Do you have a patient whose PTSD just doesn’t seem to get better? Have you treated someone who looks to relive combat experiences through combat-like activities or who engages in high risk activities which provide a rush? Is it possible that combat could be addictive?
Combat experiences vary greatly and impact service members in diverse ways. For many combat is much more than a series of negative or distressing events. It’s an extremely arousing experience that stimulates powerful and exciting memories of performing one’s duties with great competence while feeling somewhat omnipotent at the same time. While the combat environment may yield many traumatic episodes, it is often full of exhilarating encounters.
The combination of thrilling events and gruesome outcomes can sometimes leave one feeling guilty about their emotional reactions to combat. Some veterans have reported that combat is the ultimate rush; they feel bored or empty without that excitement. Because the combat rush feels so good, both psychologically and physically, many combat veterans want to re-experience that powerful feeling, similar to an addictive high. Re-experiencing those intense combat highs may be followed by experiencing depressing lows, just like the cycle of addiction. Many veterans have described the combat high as better than any drug they’ve experienced.
Is there evidence that supports the concept of combat addiction? In a nutshell, there is no empirical research base, but articles related to the topic began to appear in the literature after Vietnam. A recent pilot study termed the phenomenon combat attachment and indicated that combat veterans diagnosed with PTSD may spend more time re-experiencing exciting, positive combat-related events, accompanied by the ‘adrenaline rush,’ than they spend re-experiencing distressing, negative combat events. Furthermore, combat attachment behaviors appeared to demonstrate addictive features and were associated with impaired functioning.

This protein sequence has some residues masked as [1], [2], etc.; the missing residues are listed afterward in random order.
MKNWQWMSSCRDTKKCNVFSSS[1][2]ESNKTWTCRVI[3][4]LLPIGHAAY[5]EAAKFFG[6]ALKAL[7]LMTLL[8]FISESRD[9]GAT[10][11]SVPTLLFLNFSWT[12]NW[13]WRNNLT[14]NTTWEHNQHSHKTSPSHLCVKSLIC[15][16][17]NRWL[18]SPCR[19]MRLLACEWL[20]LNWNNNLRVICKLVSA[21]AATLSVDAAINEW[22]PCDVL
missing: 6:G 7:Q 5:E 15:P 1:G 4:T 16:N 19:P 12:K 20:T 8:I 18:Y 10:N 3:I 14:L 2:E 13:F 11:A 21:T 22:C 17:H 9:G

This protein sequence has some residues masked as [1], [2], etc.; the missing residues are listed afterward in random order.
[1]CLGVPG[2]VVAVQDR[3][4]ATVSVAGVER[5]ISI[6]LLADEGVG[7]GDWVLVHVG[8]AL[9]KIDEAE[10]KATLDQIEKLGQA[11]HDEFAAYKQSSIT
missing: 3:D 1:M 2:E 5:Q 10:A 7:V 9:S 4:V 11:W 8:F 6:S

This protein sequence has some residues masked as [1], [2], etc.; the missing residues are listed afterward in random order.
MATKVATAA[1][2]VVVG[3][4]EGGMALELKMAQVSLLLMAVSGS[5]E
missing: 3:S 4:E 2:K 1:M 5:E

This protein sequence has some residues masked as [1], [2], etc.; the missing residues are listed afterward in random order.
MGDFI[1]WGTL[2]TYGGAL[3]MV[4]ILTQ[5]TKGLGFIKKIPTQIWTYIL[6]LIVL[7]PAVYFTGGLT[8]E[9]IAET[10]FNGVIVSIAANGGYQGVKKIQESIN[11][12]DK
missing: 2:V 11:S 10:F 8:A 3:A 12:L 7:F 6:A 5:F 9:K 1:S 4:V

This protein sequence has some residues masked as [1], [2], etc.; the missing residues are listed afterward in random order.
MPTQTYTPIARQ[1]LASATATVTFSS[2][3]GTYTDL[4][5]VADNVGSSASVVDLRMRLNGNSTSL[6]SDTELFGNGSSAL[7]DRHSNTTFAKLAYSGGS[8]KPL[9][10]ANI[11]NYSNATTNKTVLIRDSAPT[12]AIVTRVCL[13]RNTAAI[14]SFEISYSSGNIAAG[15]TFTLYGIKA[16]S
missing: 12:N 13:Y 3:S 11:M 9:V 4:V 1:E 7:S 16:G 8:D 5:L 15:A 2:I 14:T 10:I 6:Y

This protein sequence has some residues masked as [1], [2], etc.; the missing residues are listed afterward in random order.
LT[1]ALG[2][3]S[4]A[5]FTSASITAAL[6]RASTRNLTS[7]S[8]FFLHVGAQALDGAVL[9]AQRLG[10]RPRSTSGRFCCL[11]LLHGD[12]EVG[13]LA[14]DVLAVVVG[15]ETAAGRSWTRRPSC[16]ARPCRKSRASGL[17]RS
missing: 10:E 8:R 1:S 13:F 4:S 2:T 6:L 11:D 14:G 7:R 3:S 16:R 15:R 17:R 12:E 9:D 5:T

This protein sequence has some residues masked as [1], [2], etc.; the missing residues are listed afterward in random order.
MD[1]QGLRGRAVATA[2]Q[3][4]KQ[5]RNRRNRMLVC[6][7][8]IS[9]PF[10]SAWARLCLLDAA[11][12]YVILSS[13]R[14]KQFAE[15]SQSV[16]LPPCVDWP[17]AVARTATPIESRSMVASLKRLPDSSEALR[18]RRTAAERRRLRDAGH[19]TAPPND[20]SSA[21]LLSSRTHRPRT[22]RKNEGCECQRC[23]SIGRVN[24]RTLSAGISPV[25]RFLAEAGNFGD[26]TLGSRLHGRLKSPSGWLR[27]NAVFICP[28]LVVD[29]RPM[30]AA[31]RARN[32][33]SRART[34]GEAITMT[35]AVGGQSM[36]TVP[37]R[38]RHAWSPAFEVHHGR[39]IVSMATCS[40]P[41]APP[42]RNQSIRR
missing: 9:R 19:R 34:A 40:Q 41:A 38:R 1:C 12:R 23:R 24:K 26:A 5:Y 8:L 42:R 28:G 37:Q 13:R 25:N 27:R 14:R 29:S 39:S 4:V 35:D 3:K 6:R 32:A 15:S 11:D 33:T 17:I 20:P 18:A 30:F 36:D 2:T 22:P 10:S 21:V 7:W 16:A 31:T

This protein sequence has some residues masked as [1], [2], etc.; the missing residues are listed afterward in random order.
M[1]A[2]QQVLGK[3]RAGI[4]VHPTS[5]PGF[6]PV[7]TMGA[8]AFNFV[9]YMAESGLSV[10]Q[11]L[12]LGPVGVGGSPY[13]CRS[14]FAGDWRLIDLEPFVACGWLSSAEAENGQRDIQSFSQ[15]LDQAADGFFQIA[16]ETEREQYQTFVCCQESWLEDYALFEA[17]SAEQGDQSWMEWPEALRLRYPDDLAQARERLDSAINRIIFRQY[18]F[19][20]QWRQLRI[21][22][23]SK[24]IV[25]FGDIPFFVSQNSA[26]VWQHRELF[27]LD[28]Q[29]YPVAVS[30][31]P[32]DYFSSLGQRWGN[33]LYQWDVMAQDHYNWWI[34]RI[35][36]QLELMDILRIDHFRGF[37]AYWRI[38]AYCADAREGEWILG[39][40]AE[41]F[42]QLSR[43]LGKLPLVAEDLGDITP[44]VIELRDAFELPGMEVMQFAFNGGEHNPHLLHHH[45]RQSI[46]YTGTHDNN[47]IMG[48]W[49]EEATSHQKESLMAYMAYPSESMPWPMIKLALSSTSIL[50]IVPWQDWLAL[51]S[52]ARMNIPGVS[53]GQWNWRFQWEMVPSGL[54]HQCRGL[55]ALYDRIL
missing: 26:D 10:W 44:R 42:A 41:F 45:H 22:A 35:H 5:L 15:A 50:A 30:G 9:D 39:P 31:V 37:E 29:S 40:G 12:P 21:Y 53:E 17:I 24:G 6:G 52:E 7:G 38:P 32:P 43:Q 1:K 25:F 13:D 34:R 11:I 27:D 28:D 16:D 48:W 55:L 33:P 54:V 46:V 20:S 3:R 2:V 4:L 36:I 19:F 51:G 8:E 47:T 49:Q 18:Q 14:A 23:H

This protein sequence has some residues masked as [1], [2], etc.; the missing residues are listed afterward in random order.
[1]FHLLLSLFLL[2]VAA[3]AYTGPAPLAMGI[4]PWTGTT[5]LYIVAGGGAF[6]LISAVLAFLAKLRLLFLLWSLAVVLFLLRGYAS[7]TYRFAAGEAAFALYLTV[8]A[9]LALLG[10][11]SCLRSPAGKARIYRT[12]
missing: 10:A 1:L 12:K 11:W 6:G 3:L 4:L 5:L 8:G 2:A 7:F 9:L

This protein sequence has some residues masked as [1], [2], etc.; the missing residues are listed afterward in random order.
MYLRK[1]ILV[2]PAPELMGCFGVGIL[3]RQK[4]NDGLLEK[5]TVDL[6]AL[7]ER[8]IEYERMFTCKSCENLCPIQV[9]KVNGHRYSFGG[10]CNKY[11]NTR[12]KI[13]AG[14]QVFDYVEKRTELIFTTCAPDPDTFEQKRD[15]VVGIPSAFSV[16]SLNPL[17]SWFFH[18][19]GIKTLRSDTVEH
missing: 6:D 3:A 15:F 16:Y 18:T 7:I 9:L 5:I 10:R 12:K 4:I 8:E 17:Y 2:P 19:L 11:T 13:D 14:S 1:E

Combat attachment behaviors can include playing combat-related videogames for hours, watching war movies, sharing combat stories with other combat veterans, going through one’s own combat photos and videos, or viewing combat-related Facebook posts and YouTube videos. Combat attachment even involves just thinking about, or daydreaming about combat, often when individuals are bored or involved in routine tasks, such as driving or working out.
So, what makes these behaviors different from “normal” military leisure behaviors? The answer lies in the amped up adrenaline rush the activity provides. Following deployment, these activities become more frequent, more intense, and last longer; also some become more compulsively serious with less social interaction and enjoyment.
Additional research is needed to help us better understand combat attachment behaviors and their potential relationship to combat PTSD and other post-deployment conditions.
The views expressed in Clinician's Corner blogs are solely those of the author and do not necessarily reflect the opinion of the Deployment Health Clinical Center or Department of Defense.